Artist leaves Superman comic because of Orson Scott Card controversy

By Ricky Riley,

On Tuesday, comic artist Chris Sprouse left the Orson Scott Card-written comic that will appear in Adventures of Superman, which is hopefully coming out this spring.

Card is famous for the Ender’s Game series and serves as a board member of the National Organization for Marriage. However, he is more infamous for his comments about gays and gay marriage than anything. Comic book blogs like Comics Alliance and geek-friendly media such as Wired.com have posted their feelings about the departure of the artist. However, I see this event in a different way than most do.

This controversy shows how the public responds to creative people with conservative views. Card may be a great writer, but his personal ideology about marriage will prevent people from reading the work that he creates. In this day of 24/7 news reporting and never-ending social media interaction, every person has access to everyone and everything.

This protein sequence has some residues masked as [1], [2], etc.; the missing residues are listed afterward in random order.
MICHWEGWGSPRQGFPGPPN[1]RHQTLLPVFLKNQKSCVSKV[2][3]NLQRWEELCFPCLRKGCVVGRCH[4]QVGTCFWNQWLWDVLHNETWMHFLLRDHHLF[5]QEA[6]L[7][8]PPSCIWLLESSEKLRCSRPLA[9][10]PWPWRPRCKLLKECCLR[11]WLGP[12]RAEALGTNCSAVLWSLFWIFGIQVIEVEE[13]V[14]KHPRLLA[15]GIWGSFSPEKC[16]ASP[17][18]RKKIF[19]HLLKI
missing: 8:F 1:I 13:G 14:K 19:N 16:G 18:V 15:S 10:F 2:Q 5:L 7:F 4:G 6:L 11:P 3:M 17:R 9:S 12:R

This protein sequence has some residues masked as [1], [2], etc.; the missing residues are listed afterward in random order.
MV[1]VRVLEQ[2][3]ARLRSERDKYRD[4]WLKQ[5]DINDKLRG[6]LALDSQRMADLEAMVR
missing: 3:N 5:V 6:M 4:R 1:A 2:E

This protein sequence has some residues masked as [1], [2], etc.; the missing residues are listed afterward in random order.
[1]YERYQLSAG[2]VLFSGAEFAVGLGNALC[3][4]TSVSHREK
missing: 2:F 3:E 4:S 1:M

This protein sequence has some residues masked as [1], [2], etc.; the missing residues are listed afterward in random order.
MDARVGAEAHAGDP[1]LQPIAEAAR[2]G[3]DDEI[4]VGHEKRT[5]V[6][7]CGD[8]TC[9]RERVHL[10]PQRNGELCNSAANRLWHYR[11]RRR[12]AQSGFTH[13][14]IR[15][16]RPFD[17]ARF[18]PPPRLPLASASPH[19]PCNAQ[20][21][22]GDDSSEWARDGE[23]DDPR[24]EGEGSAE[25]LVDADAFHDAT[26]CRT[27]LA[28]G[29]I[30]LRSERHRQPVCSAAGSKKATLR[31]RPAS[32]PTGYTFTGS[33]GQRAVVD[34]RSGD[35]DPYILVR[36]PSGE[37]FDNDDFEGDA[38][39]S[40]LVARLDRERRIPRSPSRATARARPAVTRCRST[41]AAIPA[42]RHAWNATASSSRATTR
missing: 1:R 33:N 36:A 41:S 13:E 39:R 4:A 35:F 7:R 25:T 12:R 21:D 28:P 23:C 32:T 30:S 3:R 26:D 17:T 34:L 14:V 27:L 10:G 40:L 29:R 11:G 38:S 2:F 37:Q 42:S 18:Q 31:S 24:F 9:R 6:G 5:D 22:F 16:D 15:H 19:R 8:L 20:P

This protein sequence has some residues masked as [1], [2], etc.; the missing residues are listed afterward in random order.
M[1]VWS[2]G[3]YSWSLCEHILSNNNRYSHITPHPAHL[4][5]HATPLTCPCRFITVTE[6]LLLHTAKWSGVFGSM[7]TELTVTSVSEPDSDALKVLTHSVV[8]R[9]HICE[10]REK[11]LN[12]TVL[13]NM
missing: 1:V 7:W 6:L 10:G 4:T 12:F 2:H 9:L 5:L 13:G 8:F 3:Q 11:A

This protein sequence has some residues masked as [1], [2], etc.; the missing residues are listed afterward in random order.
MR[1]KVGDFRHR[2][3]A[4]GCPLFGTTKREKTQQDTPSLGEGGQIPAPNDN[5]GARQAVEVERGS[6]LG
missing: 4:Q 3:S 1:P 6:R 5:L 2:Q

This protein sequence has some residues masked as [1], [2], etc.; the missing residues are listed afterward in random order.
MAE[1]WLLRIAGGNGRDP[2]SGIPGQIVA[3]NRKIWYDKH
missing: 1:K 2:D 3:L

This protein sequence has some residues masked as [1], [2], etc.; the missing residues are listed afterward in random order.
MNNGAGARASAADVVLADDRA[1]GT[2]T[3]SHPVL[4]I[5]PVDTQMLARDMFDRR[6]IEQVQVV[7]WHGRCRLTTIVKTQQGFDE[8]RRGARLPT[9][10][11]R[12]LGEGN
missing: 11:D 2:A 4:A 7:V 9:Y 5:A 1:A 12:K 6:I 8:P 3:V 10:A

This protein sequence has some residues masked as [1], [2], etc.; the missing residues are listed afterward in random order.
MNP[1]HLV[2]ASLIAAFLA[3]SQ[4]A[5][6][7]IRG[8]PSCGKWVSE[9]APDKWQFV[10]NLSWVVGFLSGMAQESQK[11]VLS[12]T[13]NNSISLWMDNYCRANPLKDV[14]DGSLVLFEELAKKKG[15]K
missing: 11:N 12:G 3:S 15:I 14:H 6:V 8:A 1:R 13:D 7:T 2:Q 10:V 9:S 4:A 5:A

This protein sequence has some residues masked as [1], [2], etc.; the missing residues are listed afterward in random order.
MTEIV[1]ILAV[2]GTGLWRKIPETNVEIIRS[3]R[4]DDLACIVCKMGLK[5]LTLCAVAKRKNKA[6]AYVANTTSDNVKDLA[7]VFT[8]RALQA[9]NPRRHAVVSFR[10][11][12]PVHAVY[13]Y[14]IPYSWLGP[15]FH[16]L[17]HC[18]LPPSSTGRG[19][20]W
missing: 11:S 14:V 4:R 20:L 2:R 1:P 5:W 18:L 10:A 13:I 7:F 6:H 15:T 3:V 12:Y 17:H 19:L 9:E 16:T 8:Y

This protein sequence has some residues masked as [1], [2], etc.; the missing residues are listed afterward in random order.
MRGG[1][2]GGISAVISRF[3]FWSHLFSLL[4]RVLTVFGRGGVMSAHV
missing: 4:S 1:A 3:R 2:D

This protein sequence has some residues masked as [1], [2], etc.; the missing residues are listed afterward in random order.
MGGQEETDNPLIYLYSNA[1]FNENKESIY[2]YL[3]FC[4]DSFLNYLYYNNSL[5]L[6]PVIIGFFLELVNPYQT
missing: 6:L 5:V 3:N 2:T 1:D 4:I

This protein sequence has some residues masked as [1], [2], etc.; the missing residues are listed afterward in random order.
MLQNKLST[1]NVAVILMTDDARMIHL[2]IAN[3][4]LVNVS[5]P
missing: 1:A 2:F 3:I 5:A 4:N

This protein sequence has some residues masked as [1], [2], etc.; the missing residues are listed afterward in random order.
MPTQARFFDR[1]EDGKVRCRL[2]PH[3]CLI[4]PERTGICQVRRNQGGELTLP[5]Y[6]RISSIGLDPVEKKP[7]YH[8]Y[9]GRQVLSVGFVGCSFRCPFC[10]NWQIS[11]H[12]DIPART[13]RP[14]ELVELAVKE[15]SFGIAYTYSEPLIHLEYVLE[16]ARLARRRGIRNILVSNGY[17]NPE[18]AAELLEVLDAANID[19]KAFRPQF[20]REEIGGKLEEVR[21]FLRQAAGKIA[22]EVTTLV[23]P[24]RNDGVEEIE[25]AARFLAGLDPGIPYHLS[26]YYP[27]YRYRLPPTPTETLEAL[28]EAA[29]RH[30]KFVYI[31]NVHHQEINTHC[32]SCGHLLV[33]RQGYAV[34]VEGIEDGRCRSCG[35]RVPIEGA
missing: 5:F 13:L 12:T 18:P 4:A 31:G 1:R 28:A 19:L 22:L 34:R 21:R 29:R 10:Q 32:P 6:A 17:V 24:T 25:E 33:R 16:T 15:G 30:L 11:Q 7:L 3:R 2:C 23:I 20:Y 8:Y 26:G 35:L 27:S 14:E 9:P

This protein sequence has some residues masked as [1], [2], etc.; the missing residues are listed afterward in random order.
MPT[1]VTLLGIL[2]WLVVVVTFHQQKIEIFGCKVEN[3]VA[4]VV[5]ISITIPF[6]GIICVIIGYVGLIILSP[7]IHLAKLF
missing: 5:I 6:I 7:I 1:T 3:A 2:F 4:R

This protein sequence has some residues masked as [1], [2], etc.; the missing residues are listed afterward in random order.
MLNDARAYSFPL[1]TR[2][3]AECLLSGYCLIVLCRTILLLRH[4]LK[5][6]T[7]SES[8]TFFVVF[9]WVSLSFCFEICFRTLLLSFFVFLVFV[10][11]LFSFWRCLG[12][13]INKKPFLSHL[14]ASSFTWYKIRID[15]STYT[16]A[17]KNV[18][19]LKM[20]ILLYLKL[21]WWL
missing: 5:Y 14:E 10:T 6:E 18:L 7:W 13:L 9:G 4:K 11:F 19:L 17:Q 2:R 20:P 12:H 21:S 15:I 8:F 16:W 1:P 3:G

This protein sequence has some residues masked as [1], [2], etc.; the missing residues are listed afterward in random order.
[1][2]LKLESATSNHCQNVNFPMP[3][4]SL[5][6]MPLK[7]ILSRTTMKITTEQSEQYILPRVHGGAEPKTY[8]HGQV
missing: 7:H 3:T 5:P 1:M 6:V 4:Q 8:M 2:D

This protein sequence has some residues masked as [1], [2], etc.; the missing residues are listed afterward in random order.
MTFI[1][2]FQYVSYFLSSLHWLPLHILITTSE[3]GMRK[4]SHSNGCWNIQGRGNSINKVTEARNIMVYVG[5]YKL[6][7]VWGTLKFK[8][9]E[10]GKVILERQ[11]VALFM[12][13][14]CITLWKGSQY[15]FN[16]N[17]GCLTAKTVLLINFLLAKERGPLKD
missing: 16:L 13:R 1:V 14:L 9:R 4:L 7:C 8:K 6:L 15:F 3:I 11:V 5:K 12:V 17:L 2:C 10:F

Sprouse knows that and he did not want to be scrutinized. Card has the right to believe in anything he chooses, however, his beliefs do not go hand and hand with Superman. Rather, Superman represents the outcasts of a society because he is the last of a dead world. He has a terrible time fitting in and has to overcome the loneliness of being different.

Superman is a symbol for gay people, outcasts, immigrants and anyone who feels like an outsider. The character should not be written by a person who shuns another group because of their sexual orientation. That is no different than being prejudiced against people of a different race, ethnicity, social class, or religion simply because they are different from you.

All over the internet and news networks, we have heard of anti-bullying policies to protect our children from people who may pick on them. How does hiring Card to write Superman (a character that protects the weak) help that cause?

DC Comics has made a crucial mistake in hiring him, and they are facing the backlash.



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